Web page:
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Membership Information



Sir John Black, who presided over the expansion and success of the Standard Motor Company in the 1930's, was still firmly in control of the company at the end of the Second World War. The remains of Triumph had been aquired in 1944 and it was proposed that "Triumph Cars of Distinction" be produced to enable Standard to strengthen its position in the quality market.

The first post-war Triumphs, announced in 1946, were the 1800 Saloon and Roadster. They had traditionally coachbuilt bodies mounted on seperate chassis frames. Work continued on a 10 h.p. Triumph and this was unveiled as the MAYFLOWER at the Motor Show late in 1949. Although in appearance it may have seemed little more than a short wheelbase version of the 1800 razoredge saloon, in its construction, it was very different, being the first Standard-Triumph car of unitary pressed steel construction. Mechanically, the car was something of a hybrid; its 1247 c.c. side valve engine was derived from that used in the pre-war Standard Flying 10, its gearbox and rear axle were similar to those in use in the Standard Vanguard, and its front suspension was later used in the TR2 and TR3 sports cars.

The Mayflower had only a brief production run before it was replaced by the more austere Standard 8 and 10. Although a number of minor improvements were introduced during the course of production, the external appearance of the saloon changed very little. There were however, two interesting variants, which were made in small numbers. In October 1950 a drophead coupe was announced, but only ten were produced. The high cost of making these conversions from the saloon bodyshell led to the withdrawal of this variety in January 1951. Mayflowers were also assembled in Australia, where a "utility", or pick-up truck, was produced by converting the saloon. The boot lid was used as the tailgate. One or two utilities have survived, but no original examples of the convertible is known to the club.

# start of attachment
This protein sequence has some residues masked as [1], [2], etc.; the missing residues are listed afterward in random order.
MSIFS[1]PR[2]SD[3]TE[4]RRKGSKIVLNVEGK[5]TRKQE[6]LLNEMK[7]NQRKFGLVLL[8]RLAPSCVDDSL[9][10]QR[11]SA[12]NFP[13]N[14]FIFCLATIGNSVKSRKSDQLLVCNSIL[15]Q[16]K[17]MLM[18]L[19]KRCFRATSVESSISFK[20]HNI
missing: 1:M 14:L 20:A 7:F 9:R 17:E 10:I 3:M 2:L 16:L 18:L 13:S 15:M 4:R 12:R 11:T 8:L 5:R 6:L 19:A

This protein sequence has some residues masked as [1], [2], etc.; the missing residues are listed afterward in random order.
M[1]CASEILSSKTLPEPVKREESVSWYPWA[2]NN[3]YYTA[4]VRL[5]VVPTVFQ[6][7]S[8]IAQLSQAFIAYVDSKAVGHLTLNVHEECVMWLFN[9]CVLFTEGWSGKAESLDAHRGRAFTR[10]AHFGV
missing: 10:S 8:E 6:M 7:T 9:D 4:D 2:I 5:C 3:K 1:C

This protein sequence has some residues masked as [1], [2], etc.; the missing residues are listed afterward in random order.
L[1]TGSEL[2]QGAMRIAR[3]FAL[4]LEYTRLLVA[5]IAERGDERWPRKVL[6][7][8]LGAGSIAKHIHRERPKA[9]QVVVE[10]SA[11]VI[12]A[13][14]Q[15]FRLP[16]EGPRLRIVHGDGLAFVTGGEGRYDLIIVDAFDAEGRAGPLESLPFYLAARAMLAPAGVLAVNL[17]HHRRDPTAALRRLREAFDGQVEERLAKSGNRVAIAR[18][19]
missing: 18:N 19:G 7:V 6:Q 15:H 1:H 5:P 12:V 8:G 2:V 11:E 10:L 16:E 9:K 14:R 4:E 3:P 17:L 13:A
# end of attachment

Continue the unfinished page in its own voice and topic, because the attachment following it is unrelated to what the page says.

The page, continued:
Although Sir Stanley Black had insisted on razoredge styling and presumeably chosen the car's name in the hope that it would appeal to the American market, only 510 went to the United States. Nevertheless, out of a total production of 34,000, over half were exported, mainly to the British Commonwealth and Europe. Numbers survive in Sri Lanka where they are still in use as taxis.

Volume production of the Mayflower was slow at first and did not get under way until 1950. When the car was tested by the motoring press, the journalists' initial hostility tended to disappear when they found it not only practical and economical, but also built and finished to the high standards customary at Triumph. However, many people retained strong views on the styling, and even 30 years later, Mayflowers are instantly recognised by those who might not ordinarily be able to tell one car from another.


The Mayflower became a rare sight on British roads after the 1960's, and in 1974 two owners in Bristol started the Triumph Mayflower Club in the hope of uniting those with a common interest in the car. In a short time owners from all over the U.K. were joining and as knowledge of the club's existence spread, applications were received from U.S.A., Canada, Australia, New Zealand, and most European countries. During the club's first few years, over three hundred members were enrolled, and their efforts are now bearing fruit as each year more restored Mayflowers take to the road. The club adopted a new constitution at its 1978 A.G.M. and this now regulates its activities.